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- Colorado River problem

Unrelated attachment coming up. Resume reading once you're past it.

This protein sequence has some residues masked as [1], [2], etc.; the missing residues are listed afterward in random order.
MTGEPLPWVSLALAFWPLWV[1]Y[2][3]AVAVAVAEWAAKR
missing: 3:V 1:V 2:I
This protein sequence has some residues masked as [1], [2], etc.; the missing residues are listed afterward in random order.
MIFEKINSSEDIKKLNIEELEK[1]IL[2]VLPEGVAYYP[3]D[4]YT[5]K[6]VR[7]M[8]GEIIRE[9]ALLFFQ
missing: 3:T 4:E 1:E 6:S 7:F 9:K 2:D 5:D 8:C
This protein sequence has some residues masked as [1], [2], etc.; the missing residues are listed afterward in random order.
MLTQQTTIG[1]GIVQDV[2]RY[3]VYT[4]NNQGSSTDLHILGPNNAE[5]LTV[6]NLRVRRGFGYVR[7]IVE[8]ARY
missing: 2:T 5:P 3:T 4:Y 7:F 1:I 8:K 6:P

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- 404 SMITH ON THE COLORADO RIVER PROBLEM sidered an average. Actual losses will be higher in the lower desert region below Boulder Canyon than in the Canyon Section proper. Plan A, Fig. 22, exclusive of the Parker Dam, was first suggested by the writer in his February, 1924, report. That plan, with the Parker Dam included, presents the best scheme of development for the lower river as a whole. Its outstanding advantage is that it supplies the needed storage capacity with a minimum evaporation loss. It provides superior flood control by regulating Williams River, and it entails a minimum destruction of irrigable areas. The cost of construction is the lowest of all the plans, both under present and future conditions. With only partial control, such as will actually exist, the power output for these plans with small storage capacity would suffer far more severely than Plan A. The cost of the Parker Dam is included in the total cost of this plan. It would provide a much needed diversion for Parker Valley and for contemplated irrigation of the higher lands below. G. E. P. Smith,* M. Am. Soc. C. E. (by letter).—There is no subject more timely, especially to the Southwest, than the one under discussion. Perhaps no other great undertaking, of immediate concern, involves so many engineering problems of a controversial nature, and none is more worthy of the assistance which results from open discussion by the Society. The author is to be thanked for presenting clearly the viewpoint of the staff of the Federal Power Commission. Among those who have studied the problems of the. Colorado, is the U. S. Reclamation Service, which has carried on investigations and studies of the highest importance, including the testing of many foundations, for twelve years. Likewise, the pioneering and other investigations of E. C. La Rue, M. Am. Soc. C. E., have been most valuable. The State of Arizona has been somewhat laggard in this regard. However, it organized, in 1922, the Arizona Engineering Commission to make a reconnaissance study of the irrigation possibilities from the Colorado River within the State. This Commission, of which Mr. La Rue was Chairman, reported in July, 1923. The Legislature of 1923 made a special appropriation of $14,000 for hydrometric work on the Colorado for the biennium 1923-25; an initiated measure authorizing extensive studies of the Colorado and appropriating $100,000 for the purpose, was also voted on in the November, 1924, elections. As a large part of the potential water power of the Colorado lies within Arizona, this State will exercise considerable control over the development program. Within its boundaries, the State has control over the appropriation of water for irrigation and other uses, and, also, has control over the stream and its bed in all matters not related to navigation. The Federal Government, by reason of its ownership of abutting lands, also can exercise control over the proposed developments, which control is exercised through the Federal Power Commission. The State and the Federal Governments, therefore, must cooperate in the control of the power development of the river. Inasmuch as * Prof, of Irrig. Eng., Univ. of Arizona, Tucson, Ariz.
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